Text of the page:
Monday
Jul212014

Renewables Provide 56 Percent of New US Electrical Generating Capacity in First Half of 2014

Kenneth Bossong, SUN DAY Campaign
July 21, 2014


 

According to the latest "Energy Infrastructure Update" report from the Federal Energy Regulatory Commission's Office of Energy Projects, solar, wind, biomass, geothermal, and hydropower provided 55.7 percent of new installed U.S. electrical generating capacity during the first half of 2014 (1,965 MW of the 3,529 MW total installed).

Friday
Jul182014

5 Things You Should Know About the US Utility-Scale PV Market

By Mike Munsell

July 16, 2014

 

GTM Research just released the Q3 2014 Utility PV Tracker briefing, a quarterly distillation of the most important findings within the U.S. utility PV market compiled by GTM Research solar analyst Cory Honeyman.

GTM Research defines the "utility PV" category as encompassing any installation in which the offtaker of the power is a utility or wholesale power market. This definition also includes any PV system installed on a non-residential customer's property that participates in a feed-in tariff program, in which the system's power is sold to a utility, and it can include projects as small as 100 kilowatts in size.

Below are five highlights from the Q3 edition of the tracker.

More than 7 gigawatts of utility-scale PV are operational in the U.S., and nearly double that amount is contracted with signed power-purchase agreements.


Source: GTM Research U.S. Utility PV Market Tracker

 

Approximately 1.1 gigawatts of utility PV has come on-line in the first half of the year, though GTM Research notes that final numbers will be announced in the upcoming edition of the Solar Market Insight report. First Solar developed the three largest projects completed in Q2 2014, totaling a combined capacity of 307.5 megawatts. Honeyman writes that mega-scale installations "continue to buoy growth," but notes that small-scale installations (1 megawatt to 20 megawatts) accounted for more than 20 percent of the utility PV market.

Also coming on-line throughout the first half of 2014 were large commercial projects like First Wind's 18.2-megawatt Warren solar project and SunEdison's 16.4-megawatt Davis-Monthan Air Force Base project.

 

Source: GTM Research U.S. Utility PV Market Tracker

 

Utilities are procuring PV outside of their renewable portfolio standards. In the past twelve months, utilities across the United States have signed PPAs and issued solicitations for more than 3 gigawatts of PV for reasons other than meeting their RPS requirements. Honeyman cites several reasons for the trend, but the underlying theme is that public utilities commissions are now requiring utilities to consider PV in their long-term resource plans because of solar's economic competitiveness over natural gas and its ability to hedge against volatility in natural gas pricing as coal fleets retire, as well as in light of emissions standards set forth by the EPA that require a strategic shift away from coal.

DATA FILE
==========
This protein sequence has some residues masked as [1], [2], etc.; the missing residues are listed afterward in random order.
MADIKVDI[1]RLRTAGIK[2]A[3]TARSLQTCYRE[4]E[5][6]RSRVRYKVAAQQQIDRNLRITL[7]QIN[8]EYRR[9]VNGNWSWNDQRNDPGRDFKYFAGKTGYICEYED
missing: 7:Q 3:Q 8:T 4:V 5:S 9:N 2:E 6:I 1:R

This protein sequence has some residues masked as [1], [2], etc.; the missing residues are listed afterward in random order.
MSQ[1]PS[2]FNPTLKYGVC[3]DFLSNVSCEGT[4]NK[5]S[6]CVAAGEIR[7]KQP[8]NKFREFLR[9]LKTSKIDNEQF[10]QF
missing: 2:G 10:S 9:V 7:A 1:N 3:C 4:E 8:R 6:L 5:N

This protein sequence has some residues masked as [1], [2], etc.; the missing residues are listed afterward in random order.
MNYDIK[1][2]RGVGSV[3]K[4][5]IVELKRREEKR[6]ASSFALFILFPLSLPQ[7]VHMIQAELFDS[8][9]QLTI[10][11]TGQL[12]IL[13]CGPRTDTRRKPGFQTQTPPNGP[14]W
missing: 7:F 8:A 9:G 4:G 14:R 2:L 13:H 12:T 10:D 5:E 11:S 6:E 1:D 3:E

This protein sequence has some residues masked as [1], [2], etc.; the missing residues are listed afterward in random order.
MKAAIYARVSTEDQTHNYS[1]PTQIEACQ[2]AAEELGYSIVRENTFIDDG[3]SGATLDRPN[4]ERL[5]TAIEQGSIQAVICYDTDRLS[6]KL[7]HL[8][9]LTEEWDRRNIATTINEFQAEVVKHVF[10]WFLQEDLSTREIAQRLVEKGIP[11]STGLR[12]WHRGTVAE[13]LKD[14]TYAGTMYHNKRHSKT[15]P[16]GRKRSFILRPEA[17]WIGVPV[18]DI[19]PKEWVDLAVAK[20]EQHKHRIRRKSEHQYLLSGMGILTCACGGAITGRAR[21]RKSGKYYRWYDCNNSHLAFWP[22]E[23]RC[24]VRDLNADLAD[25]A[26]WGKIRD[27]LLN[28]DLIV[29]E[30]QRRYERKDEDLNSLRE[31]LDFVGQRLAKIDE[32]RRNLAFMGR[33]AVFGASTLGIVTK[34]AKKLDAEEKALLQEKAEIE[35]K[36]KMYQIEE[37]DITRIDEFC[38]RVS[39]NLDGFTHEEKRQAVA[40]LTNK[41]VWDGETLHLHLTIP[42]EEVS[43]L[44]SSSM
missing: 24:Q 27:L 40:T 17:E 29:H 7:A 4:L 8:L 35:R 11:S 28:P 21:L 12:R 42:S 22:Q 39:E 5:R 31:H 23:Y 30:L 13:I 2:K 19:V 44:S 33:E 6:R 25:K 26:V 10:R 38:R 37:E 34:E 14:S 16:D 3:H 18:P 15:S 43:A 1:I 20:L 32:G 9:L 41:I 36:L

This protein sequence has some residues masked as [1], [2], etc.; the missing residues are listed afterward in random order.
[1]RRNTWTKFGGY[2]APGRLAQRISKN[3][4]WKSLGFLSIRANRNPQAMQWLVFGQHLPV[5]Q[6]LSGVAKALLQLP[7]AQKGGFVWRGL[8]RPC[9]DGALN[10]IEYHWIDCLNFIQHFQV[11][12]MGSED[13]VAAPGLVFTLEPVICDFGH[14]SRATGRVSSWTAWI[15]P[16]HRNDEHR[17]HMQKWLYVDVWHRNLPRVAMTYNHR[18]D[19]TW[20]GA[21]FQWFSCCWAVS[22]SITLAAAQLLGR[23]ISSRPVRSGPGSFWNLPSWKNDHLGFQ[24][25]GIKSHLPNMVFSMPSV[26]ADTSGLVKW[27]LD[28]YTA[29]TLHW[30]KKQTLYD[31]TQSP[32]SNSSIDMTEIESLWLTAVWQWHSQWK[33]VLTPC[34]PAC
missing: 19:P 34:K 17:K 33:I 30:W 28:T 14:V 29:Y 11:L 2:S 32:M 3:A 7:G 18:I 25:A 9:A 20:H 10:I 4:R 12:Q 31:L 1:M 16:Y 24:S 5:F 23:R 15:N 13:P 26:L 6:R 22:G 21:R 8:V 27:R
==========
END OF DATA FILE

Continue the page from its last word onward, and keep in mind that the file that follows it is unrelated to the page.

Source: GTM Research U.S. Utility PV Market Tracker

 

The first half of this year saw PPA pricing for new utility PV installations range between $50 to $70 per megawatt-hour. "With the federal ITC set to drop after 2016, more and more utilities stocked with renewables to meet RPS standards until then, and large backlogs of stranded PV assets in need of PPAs, developers are faced with a closing window to capture the 30 percent ITC benefits," said Honeyman. "But amidst this highly competitive landscape, developers have survived the low-price PPA environment by capitalizing on declining financing costs to eke out attractive returns."

Source: GTM Research U.S. Utility PV Market Tracker

 

GTM Research forecasts 3.8 gigawatts of utility PV will be installed in 2014, which represents 32 percent year-over-year growth for the U.S. solar market's largest segment.

Source: U.S. Solar Market Insight report, Q1 2014

Monday
Jul142014

Solar’s Year of Action in the US

Vince Font, Contributing Editor 
July 09, 2014

 

 May 9 was a big day for the solar industry. Forget big — huge. It’s a rare occasion when the most powerful person in the world takes to the bully pulpit to sing the virtues of a particular industry, and even rarer when that praise is backed up by action and dollars. But that’s precisely the gift that advocates of the U.S. solar industry were given when President Obama announced a massive, $2 billion federal funding package in combination with executive orders and hundreds of private and public sector commitments to drive forward one of the most rapidly growing renewable energy industries in the nation.

Saturday
Jul122014

These New Energy Maps Show 4 Neat Things About Renewables

Bobby Magill 
July 11, 2014

 

When the U.S. Energy Information Administration launched its new U.S. Energy Mapping System last fall and upgraded it for use on mobile devices in early June, it powered a system that allows anyone to visualize some of the reams of data the EIA compiles on all things energy-related in the country.

That mapping system has a lot to show about renewables and their spread across the continent. Here are four cool things the new energy mapping system can show you about where renewable energy is being produced and where it has the potential to be generated in the future.

 

1. Wind turbines are being built in places you might not expect